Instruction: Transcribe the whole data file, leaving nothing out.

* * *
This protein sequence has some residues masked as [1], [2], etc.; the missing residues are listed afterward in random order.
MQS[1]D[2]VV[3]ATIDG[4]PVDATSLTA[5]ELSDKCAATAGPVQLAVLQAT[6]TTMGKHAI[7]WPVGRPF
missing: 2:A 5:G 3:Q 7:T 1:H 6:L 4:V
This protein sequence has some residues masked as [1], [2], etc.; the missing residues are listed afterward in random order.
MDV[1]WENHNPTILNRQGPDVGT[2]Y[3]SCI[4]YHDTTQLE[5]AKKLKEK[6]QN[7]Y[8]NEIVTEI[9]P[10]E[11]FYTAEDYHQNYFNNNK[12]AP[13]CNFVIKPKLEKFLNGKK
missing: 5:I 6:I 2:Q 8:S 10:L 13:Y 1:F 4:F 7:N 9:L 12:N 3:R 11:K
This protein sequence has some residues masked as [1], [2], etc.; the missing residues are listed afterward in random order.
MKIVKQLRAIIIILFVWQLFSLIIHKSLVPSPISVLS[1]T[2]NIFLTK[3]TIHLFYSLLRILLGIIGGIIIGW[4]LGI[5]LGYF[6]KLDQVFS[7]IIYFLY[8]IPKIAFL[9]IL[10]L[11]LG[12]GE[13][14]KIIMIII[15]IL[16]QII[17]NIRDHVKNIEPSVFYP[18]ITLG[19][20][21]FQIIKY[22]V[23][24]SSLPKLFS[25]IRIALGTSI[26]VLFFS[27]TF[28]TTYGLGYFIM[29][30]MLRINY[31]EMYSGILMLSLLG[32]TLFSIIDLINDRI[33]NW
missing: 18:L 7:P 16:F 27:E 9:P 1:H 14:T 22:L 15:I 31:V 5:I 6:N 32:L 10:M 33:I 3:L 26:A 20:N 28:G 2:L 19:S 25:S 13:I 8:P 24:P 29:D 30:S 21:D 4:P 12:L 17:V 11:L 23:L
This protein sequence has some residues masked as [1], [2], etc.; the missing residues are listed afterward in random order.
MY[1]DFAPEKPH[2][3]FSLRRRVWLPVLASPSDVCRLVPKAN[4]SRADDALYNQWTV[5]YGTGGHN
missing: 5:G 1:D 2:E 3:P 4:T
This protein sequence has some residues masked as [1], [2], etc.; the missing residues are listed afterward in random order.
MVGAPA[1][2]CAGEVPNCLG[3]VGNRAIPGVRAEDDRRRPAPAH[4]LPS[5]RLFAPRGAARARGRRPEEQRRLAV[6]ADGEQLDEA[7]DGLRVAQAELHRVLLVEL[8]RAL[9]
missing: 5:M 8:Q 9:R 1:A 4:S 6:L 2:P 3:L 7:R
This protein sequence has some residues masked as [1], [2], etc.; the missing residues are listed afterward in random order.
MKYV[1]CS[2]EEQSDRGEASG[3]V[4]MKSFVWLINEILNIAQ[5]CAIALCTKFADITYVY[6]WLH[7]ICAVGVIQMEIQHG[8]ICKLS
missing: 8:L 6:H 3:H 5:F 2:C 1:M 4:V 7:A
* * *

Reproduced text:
This protein sequence has some residues masked as [1], [2], etc.; the missing residues are listed afterward in random order.
MQS[1]D[2]VV[3]ATIDG[4]PVDATSLTA[5]ELSDKCAATAGPVQLAVLQAT[6]TTMGKHAI[7]WPVGRPF
missing: 2:A 5:G 3:Q 7:T 1:H 6:L 4:V
This protein sequence has some residues masked as [1], [2], etc.; the missing residues are listed afterward in random order.
MDV[1]WENHNPTILNRQGPDVGT[2]Y[3]SCI[4]YHDTTQLE[5]AKKLKEK[6]QN[7]Y[8]NEIVTEI[9]P[10]E[11]FYTAEDYHQNYFNNNK[12]AP[13]CNFVIKPKLEKFLNGKK
missing: 5:I 6:I 2:Q 8:S 10:L 13:Y 1:F 4:F 7:N 9:L 12:N 3:R 11:K
This protein sequence has some residues masked as [1], [2], etc.; the missing residues are listed afterward in random order.
MKIVKQLRAIIIILFVWQLFSLIIHKSLVPSPISVLS[1]T[2]NIFLTK[3]TIHLFYSLLRILLGIIGGIIIGW[4]LGI[5]LGYF[6]KLDQVFS[7]IIYFLY[8]IPKIAFL[9]IL[10]L[11]LG[12]GE[13][14]KIIMIII[15]IL[16]QII[17]NIRDHVKNIEPSVFYP[18]ITLG[19][20][21]FQIIKY[22]V[23][24]SSLPKLFS[25]IRIALGTSI[26]VLFFS[27]TF[28]TTYGLGYFIM[29][30]MLRINY[31]EMYSGILMLSLLG[32]TLFSIIDLINDRI[33]NW
missing: 18:L 7:P 16:F 27:E 9:P 1:H 14:T 22:L 15:I 31:V 5:I 6:N 32:L 10:M 33:I 3:L 26:A 20:N 28:G 2:L 19:S 25:S 13:I 8:P 24:P 29:D 30:S 21:D 4:P 12:L 17:V 11:L 23:L
This protein sequence has some residues masked as [1], [2], etc.; the missing residues are listed afterward in random order.
MY[1]DFAPEKPH[2][3]FSLRRRVWLPVLASPSDVCRLVPKAN[4]SRADDALYNQWTV[5]YGTGGHN
missing: 5:G 1:D 2:E 3:P 4:T
This protein sequence has some residues masked as [1], [2], etc.; the missing residues are listed afterward in random order.
MVGAPA[1][2]CAGEVPNCLG[3]VGNRAIPGVRAEDDRRRPAPAH[4]LPS[5]RLFAPRGAARARGRRPEEQRRLAV[6]ADGEQLDEA[7]DGLRVAQAELHRVLLVEL[8]RAL[9]
missing: 5:M 8:Q 9:R 1:A 4:S 6:L 2:P 3:L 7:R
This protein sequence has some residues masked as [1], [2], etc.; the missing residues are listed afterward in random order.
MKYV[1]CS[2]EEQSDRGEASG[3]V[4]MKSFVWLINEILNIAQ[5]CAIALCTKFADITYVY[6]WLH[7]ICAVGVIQMEIQHG[8]ICKLS
missing: 8:L 6:H 3:H 5:F 2:C 1:M 4:V 7:A